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What Is World Literature? (Translation/Transnation) [Englisch] [Taschenbuch]

David Damrosch

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Kurzbeschreibung

10. März 2003 Translation/Transnation
World literature was long defined in North America as an established canon of European masterpieces, but an emerging global perspective has challenged both this European focus and the very category of "the masterpiece." The first book to look broadly at the contemporary scope and purposes of world literature, What Is World Literature? probes the uses and abuses of world literature in a rapidly changing world. In case studies ranging from the Sumerians to the Aztecs and from medieval mysticism to postmodern metafiction, David Damrosch looks at the ways works change as they move from national to global contexts. Presenting world literature not as a canon of texts but as a mode of circulation and of reading, Damrosch argues that world literature is work that gains in translation. When it is effectively presented, a work of world literature moves into an elliptical space created between the source and receiving cultures, shaped by both but circumscribed by neither alone. Established classics and new discoveries alike participate in this mode of circulation, but they can be seriously mishandled in the process. From the rediscovered Epic of Gilgamesh in the nineteenth century to Rigoberta Mench's writing today, foreign works have often been distorted by the immediate needs of their own editors and translators. Eloquently written, argued largely by example, and replete with insightful close readings, this book is both an essay in definition and a series of cautionary tales.

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Synopsis

World literature was long defined in North America as an established canon of European masterpieces, but an emerging global perspective has challenged both this European focus and the very category of "the masterpiece." The first book to look broadly at the contemporary scope and purposes of world literature, "What Is World Literature?" probes the uses and abuses of world literature in a rapidly changing world. In case studies ranging from the Sumerians to the Aztecs and from medieval mysticism to postmodern metafiction, David Damrosch looks at the ways works change as they move from national to global contexts. Presenting world literature not as a canon of texts but as a mode of circulation and of reading, Damrosch argues that world literature is work that gains in translation. When it is effectively presented, a work of world literature moves into an elliptical space created between the source and receiving cultures, shaped by both but circumscribed by neither alone.Established classics and new discoveries alike participate in this mode of circulation, but they can be seriously mishandled in the process.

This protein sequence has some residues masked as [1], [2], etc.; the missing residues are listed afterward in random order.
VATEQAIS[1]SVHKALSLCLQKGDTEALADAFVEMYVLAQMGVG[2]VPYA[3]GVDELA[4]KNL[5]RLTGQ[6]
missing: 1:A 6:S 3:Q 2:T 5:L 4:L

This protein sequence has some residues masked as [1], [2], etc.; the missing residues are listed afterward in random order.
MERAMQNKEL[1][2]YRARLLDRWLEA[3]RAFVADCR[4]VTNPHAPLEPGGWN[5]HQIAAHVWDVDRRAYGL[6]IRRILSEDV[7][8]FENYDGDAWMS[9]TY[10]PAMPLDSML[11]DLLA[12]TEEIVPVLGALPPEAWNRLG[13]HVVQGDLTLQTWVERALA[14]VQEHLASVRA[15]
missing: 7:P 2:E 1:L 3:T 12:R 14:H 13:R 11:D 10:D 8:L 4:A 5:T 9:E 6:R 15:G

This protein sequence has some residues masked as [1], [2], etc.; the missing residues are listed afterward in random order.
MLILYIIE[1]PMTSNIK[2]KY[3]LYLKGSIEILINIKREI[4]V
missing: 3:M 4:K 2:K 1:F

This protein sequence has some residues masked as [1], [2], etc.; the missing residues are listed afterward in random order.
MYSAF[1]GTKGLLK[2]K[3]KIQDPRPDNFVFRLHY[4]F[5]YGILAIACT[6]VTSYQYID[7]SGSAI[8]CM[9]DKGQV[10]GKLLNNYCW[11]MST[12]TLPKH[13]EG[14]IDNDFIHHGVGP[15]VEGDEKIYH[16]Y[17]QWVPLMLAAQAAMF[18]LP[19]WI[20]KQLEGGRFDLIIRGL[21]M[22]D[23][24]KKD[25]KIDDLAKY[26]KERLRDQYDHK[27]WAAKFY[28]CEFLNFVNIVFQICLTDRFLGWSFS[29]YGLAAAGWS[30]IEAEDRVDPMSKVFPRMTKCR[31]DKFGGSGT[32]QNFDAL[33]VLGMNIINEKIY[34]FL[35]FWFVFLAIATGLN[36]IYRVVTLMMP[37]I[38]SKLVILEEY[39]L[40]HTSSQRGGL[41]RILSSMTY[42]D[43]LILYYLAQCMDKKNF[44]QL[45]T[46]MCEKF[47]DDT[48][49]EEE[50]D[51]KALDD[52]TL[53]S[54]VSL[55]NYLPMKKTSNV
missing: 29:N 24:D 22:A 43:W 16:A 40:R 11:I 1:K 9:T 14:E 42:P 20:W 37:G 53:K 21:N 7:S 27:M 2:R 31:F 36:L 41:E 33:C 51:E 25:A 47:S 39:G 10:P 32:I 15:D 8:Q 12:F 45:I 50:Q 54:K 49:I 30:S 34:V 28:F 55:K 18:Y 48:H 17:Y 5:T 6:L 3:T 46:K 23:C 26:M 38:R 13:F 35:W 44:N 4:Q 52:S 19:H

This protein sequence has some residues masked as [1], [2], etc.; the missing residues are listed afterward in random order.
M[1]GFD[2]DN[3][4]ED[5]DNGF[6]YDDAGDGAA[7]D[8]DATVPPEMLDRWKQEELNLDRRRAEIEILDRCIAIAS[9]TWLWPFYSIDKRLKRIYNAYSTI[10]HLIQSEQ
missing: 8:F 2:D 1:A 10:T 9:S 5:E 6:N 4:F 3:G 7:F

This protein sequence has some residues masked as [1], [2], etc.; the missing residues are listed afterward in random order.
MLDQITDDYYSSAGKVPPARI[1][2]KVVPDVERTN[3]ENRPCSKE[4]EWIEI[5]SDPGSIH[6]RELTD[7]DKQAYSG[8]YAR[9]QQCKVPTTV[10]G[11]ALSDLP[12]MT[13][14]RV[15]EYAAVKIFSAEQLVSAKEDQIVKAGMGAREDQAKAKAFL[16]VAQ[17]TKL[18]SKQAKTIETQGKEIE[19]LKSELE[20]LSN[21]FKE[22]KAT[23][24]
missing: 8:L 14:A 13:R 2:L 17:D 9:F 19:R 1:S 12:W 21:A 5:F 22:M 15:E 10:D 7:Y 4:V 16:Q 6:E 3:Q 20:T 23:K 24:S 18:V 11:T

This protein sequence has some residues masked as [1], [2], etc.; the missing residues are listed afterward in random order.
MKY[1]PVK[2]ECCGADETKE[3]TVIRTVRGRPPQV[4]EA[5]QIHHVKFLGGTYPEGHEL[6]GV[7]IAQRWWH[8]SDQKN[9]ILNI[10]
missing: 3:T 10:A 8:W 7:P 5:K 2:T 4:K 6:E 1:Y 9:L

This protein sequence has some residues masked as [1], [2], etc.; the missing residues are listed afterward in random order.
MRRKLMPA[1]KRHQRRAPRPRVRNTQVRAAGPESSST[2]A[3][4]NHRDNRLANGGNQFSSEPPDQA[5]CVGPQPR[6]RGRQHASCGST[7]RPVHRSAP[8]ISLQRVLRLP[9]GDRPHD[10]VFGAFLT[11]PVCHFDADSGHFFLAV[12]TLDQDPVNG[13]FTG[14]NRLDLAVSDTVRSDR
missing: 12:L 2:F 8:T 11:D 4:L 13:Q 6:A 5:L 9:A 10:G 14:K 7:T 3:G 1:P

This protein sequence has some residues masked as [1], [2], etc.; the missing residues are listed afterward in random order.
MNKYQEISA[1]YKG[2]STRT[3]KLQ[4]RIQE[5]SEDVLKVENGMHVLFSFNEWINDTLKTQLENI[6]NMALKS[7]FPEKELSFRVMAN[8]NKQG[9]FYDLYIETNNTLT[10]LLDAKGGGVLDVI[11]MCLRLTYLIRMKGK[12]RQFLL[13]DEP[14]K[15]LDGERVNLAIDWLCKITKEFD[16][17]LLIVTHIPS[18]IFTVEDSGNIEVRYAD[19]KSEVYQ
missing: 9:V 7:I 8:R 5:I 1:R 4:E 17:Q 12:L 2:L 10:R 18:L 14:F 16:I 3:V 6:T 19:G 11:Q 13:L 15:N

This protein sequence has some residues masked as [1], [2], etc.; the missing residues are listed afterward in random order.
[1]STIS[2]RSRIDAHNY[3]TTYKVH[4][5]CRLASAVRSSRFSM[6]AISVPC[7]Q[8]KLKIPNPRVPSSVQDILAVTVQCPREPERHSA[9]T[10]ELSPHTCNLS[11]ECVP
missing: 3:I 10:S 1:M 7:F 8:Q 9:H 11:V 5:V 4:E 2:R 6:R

From the rediscovered "Epic of Gilgamesh" in the nineteenth century to Rigoberta Menchu's writing today, foreign works have often been distorted by the immediate needs of their own editors and translators. Eloquently written, argued largely by example, and replete with insightful close readings, this book is both an essay in definition and a series of cautionary tales.

Über den Autor und weitere Mitwirkende